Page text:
December 08, 2015 2 min read

Looking to refinish your exterior iron railings? Make it a weekend project with these easy to follow instructions.

Before you begin, make sure to test the iron railings for lead paint. Harmful exposures to lead can be created when lead-based paint is improperly removed from surfaces by dry scraping, sanding, or open-flame burning. It is very important to test for lead before beginning this project. This method of refinishing iron railings is intended for lead-free railings.

Start by clearing away excess vegetation. Cut away any branches or over-grown shrubs to clear some work space. This preemptive step will also keep moisture away from the iron railings and will allow for more air circulation meaning a faster dry time.

Lay out a drop cloth to catch any debris removed from the railings and paint drippings. Use a scraper on the iron surface to remove any loose paint, dirt, and any rust. A wire brush with a little bit of elbow grease should remove any remaining corrosion. Make sure to thoroughly inspect all parts of the railing before moving on.

Prep your surface before you begin any painting. Some areas, especially under railings and where spindles meet the railings, may have some slight deterioration that require repair. You can use metal adhesive with metal or mesh patches cut to size to cover damaged areas.

Sand any patches to blend with the rest of the surface.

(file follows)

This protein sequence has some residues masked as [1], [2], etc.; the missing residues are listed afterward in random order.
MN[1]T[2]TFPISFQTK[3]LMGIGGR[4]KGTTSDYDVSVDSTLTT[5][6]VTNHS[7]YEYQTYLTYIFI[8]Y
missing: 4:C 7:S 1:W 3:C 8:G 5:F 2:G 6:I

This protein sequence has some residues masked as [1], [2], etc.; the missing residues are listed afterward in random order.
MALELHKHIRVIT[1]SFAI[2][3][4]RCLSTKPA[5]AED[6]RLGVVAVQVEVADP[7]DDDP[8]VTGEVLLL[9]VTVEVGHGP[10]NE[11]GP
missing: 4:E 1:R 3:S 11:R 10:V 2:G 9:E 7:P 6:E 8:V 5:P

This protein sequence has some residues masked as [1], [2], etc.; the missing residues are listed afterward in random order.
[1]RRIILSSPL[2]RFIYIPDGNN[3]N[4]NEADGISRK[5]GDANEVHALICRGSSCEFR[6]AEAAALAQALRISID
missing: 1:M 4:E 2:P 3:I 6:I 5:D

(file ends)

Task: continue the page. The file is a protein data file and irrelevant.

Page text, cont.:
Use a metal primer as an undercoat. Apply the primer with a narrow paintbrush and cover all of the surface including under areas and decorative sections. Allow to dry completely. If you had to do a lot of patch work, you may need to apply a second coat of primer. Allow each coat to dry thoroughly before applying the next.

Select your desired color of topcoat. Most choose to paint their railings a simple black or white, but bold colors can be compliment homes beautifully as well. Use a clean narrow paint brush to apply your topcoat of choice. Make sure to apply coats evenly and not too thick.

Each section of paint should be opaque but not dripping from your railing. Two coats should be more than enough for a beautiful flawless finish. Just be sure to allow each coat to dry thoroughly before applying the next.

After your railings have dried completely, remove the drop cloth along with any debris.





Photo -

Creative Commons Creative Commons Attribution-No Derivative Works 2.0 Generic License   by  Mike Tewkesbury 

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